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Public Art

Public Art is one way to recognise local artists and values whilst adding a new dimension to public spaces in the Shire. Council recognises that the daily lives of residents and visitors can be enriched and enlivened through the presence of quality works of art, and that a collection of such art will attract visitors with shared values.

Council receives offers of donations and loans of public art frequently and has established a Policy and the Public Art Guidelines and Criteria as a framework that clearly outlines the practical considerations for the menagement and selection of such artwork. The framework will ensure the distinctveness and mix of cultural values in each of the towns, rural villages and localities is reflected by Public Art installations.

Council has a very small public art budget, so does not commission large works. However if a need arises for an artwork installation, commission projects are advertised and an Expression of Interest is called.

Please find on the right hand side of this page the following downloads:

  • Public Art Policy
  • Public Art Guidelines and Criteria

Public Art and Development

Chapter 8 of the Byron Shire Development Control Plan is on Public Art. This Chapter of the DCP applies to Development Applications for projects that have an estimated cost greater than $1,000,000, are located on certain types of zoned land and meet criteria for a certain type of development. For further information about public art in development, please refer to this webpage.

Public Art in Byron Shire Council Chambers

Public Art Small Grants Program

In 2015, Council ran its first Public Art Small Grants Program. The program will be advertised annually and provides small grants of up to $500 per project to deliver against one of the public art priorities listed below. The grants are available to fund small public art projects within the Byron Shire and projects that can can show collaboration and partnerships are highly regarded.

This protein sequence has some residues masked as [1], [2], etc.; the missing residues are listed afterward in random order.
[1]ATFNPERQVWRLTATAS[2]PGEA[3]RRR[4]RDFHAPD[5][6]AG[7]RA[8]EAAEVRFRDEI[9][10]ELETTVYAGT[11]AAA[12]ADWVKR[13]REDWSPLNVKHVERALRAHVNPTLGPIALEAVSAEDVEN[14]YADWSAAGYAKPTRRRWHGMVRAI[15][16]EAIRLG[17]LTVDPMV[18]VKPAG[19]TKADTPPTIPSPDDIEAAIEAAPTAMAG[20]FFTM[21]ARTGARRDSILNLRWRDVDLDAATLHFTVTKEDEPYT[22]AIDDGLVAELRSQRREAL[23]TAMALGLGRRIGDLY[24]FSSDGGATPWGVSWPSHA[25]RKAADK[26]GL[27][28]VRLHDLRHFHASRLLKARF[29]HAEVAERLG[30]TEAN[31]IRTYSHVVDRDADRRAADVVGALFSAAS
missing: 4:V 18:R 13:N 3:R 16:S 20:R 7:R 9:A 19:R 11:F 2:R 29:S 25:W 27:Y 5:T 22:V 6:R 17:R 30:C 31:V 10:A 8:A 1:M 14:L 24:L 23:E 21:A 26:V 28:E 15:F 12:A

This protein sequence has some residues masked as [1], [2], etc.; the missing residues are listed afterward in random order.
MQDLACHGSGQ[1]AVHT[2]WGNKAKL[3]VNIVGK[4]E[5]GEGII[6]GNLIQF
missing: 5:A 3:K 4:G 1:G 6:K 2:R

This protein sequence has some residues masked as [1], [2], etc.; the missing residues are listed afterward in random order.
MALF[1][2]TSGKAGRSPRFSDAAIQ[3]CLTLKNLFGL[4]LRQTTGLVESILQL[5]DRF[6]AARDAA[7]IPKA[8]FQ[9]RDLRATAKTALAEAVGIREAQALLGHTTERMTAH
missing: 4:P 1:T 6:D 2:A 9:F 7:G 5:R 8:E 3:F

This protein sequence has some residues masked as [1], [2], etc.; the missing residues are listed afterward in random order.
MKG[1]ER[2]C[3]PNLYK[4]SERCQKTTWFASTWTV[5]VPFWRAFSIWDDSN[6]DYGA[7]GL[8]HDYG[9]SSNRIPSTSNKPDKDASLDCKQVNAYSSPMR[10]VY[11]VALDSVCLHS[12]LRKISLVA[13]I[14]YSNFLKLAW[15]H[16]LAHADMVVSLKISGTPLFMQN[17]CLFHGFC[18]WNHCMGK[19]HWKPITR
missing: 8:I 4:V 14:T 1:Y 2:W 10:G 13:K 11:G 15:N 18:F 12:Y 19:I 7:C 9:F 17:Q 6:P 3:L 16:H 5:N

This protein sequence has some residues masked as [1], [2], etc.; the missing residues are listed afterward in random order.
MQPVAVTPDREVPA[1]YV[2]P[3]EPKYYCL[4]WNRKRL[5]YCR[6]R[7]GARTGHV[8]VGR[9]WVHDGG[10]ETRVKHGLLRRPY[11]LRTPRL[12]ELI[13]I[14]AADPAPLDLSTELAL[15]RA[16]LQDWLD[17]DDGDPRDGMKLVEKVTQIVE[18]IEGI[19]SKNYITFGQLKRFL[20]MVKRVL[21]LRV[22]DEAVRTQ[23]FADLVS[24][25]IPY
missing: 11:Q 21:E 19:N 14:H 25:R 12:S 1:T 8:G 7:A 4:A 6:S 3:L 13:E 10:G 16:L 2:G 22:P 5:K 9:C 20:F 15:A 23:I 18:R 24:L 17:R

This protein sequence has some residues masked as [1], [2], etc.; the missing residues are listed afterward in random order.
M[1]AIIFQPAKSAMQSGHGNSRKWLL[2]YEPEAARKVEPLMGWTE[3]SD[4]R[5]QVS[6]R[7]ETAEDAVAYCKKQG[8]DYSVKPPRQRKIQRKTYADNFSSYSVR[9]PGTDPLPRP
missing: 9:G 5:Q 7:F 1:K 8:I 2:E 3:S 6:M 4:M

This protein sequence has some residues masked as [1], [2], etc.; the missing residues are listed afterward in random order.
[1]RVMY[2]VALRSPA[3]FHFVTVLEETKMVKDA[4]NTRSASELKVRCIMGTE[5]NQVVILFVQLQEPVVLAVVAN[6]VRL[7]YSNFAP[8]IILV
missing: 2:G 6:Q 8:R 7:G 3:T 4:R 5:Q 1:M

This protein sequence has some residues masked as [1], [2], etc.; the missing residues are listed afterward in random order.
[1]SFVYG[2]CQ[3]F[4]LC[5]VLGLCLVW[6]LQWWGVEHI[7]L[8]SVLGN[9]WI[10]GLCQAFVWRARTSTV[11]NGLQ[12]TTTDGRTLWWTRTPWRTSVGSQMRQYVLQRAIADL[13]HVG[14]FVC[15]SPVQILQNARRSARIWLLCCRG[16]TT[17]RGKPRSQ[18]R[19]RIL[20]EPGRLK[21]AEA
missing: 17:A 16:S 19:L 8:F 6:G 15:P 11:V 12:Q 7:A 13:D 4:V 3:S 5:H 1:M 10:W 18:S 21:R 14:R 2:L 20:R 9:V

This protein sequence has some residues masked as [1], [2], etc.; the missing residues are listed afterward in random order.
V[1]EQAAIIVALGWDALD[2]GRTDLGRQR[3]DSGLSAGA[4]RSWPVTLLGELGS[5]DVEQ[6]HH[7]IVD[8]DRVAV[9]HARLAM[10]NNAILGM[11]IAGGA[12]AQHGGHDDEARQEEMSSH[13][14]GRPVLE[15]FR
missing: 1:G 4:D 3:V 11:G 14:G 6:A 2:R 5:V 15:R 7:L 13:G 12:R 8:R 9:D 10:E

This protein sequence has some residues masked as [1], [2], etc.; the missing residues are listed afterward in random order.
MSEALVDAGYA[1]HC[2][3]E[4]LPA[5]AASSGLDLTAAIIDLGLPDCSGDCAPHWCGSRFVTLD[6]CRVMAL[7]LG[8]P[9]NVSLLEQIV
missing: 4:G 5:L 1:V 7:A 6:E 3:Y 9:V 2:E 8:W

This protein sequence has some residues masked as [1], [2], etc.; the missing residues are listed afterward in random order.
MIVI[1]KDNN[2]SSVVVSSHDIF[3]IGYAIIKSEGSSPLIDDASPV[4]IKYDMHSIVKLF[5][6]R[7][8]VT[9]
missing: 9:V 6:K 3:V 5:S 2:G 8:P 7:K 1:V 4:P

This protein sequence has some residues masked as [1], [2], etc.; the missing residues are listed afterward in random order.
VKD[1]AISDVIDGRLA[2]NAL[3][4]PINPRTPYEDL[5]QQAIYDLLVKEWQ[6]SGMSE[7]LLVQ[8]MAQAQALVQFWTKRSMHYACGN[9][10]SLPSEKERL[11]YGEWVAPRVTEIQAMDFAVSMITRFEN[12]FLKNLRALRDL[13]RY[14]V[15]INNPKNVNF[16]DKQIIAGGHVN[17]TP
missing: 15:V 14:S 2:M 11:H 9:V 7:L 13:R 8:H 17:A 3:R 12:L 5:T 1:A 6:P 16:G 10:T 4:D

Public Art Priorities:

  • projects that reflect the community core values and enable visitors to easily interpret the message.
  • Projects that are educational, meaningful and easthetically stimulating.
  • Projects that combat graffiti in areas where graffiti is an ongoing problem.
  • Projects that support local creative industries.
  • Projects that:
    • respect and enhance the identity and sense of place,
    • reflect the cultural diversity of the community,
    • repects the history of the place and community, and
    • recognises Aboriginal cultural heritage.

A sample of recent artwork donations

'Fishtales' on the Torakina Toilet Block in Brunswick Heads

Judy Cassab painting, displayed in Byron Bay Library, donated in 2015

Mickey Kay Totem Pole in Railway Park, Byron Bay donated in 2014